Browse Articles

Can Green Tea Alleviate the Effects of Stress Related to Learning and Long-Term Memory in the Great Pond Snail (Lymnaea stagnalis)?

Elias et al. | Jan 30, 2021

Can Green Tea Alleviate the Effects of Stress Related to Learning and Long-Term Memory in the Great Pond Snail (<em>Lymnaea stagnalis</em>)?

Stress and anxiety have become more prevalent issues in recent years with teenagers especially at risk. Recent studies show that experiencing stress while learning can impair brain-cell communication thus negatively impacting learning. Green tea is believed to have the opposite effect, aiding in learning and memory retention. In this study, the authors used Lymnaea stagnalis , a pond snail, to explore the relationship between green tea and a stressor that impairs memory formation to determine the effects of both green tea and stress on the snails’ ability to learn, form, and retain memories. Using a conditioned taste aversion (CTA) assay, where snails are exposed to a sweet substance followed by a bitter taste with the number of biting responses being recorded, the authors found that stress was shown to be harmful to snail learning and memory for short-term, intermediate, and long-term memory.

Read More...

Improving Wound Healing by Breaking Down Biofilm Formation and Reducing Nosocomial Infections

DiStefano et al. | Jul 09, 2019

Improving Wound Healing by Breaking Down Biofilm Formation and Reducing Nosocomial Infections

In a 10-year period in the early 2000’s, hospital-based (nosocomial) infections increased by 123%, and this number is increasing as time goes on. The purpose of this experiment was to use hyaluronic acid, silver nanoparticles, and a bacteriophage cocktail to create a hydrogel that promotes wound healing by increasing cell proliferation while simultaneously disrupting biofilm formation and breaking down Staphylococcus aureus and Pseudomonas aeruginosa, which are two strains of bacteria that attribute to nosocomial infections and are increasing in antibiotic resistance.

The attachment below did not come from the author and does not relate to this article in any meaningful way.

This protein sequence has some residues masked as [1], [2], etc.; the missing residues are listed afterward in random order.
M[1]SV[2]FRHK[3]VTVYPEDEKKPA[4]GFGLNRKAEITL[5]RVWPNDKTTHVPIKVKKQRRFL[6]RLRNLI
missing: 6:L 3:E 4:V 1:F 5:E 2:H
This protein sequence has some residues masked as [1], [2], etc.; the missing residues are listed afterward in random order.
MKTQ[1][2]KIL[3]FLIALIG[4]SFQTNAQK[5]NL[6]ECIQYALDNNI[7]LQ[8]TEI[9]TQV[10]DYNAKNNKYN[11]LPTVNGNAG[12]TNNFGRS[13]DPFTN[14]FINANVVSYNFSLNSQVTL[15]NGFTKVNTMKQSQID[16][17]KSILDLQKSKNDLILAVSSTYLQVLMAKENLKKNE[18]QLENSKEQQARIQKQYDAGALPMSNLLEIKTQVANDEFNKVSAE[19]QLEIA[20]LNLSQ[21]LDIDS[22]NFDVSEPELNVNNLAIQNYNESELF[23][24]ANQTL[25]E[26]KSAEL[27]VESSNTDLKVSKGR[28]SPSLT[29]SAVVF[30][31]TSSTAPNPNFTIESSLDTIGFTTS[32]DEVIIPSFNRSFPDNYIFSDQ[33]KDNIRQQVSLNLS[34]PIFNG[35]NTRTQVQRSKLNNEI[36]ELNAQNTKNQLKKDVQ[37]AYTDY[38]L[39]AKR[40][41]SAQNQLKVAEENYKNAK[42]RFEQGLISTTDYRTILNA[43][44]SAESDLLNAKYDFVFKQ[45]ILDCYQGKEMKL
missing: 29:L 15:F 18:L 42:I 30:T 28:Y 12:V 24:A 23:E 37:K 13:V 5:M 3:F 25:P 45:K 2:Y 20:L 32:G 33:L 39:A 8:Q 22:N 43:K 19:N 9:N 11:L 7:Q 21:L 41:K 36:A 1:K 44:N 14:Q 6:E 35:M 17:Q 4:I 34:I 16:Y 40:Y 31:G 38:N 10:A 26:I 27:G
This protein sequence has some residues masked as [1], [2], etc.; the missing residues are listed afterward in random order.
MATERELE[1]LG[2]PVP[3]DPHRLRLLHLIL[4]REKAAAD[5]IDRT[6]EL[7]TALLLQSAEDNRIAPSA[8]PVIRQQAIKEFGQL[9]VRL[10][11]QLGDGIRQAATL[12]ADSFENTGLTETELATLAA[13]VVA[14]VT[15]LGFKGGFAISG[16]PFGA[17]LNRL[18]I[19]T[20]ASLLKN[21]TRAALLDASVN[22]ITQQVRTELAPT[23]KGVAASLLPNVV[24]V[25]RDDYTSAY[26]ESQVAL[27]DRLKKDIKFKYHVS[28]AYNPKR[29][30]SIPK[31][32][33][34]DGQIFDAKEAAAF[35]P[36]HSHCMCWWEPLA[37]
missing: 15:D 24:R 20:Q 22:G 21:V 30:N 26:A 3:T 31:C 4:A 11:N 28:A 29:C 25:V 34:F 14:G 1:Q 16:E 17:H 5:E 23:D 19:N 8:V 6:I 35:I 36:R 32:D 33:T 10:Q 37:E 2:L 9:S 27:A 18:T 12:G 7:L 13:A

Read More...

The Cohesiveness of the Oscillating Belousov-Zhabotinsky Reaction

Gottlieb et al. | Dec 18, 2018

The Cohesiveness of the Oscillating Belousov-Zhabotinsky Reaction

In this study the author undertakes a careful characterization of a special type of chemical reaction, called an oscillating Belousov-Zhabotinsky (or B-Z) reaction, which has a number of existing applications in biomedical engineering as well as the potential to be useful in future developments in other fields of science and engineering. Specifically, she uses experimental measurements in combination with computational analysis to investigate whether the reaction is cohesive – that is, whether the oscillations between chemical states will remain consistent or change over time as the reaction progresses. Her results indicate that the reaction is not cohesive, providing an important foundation for the development of future technologies using B-Z reactions.

Read More...

Analysis of Monotherapy and Combination Therapy on Helicobacter felis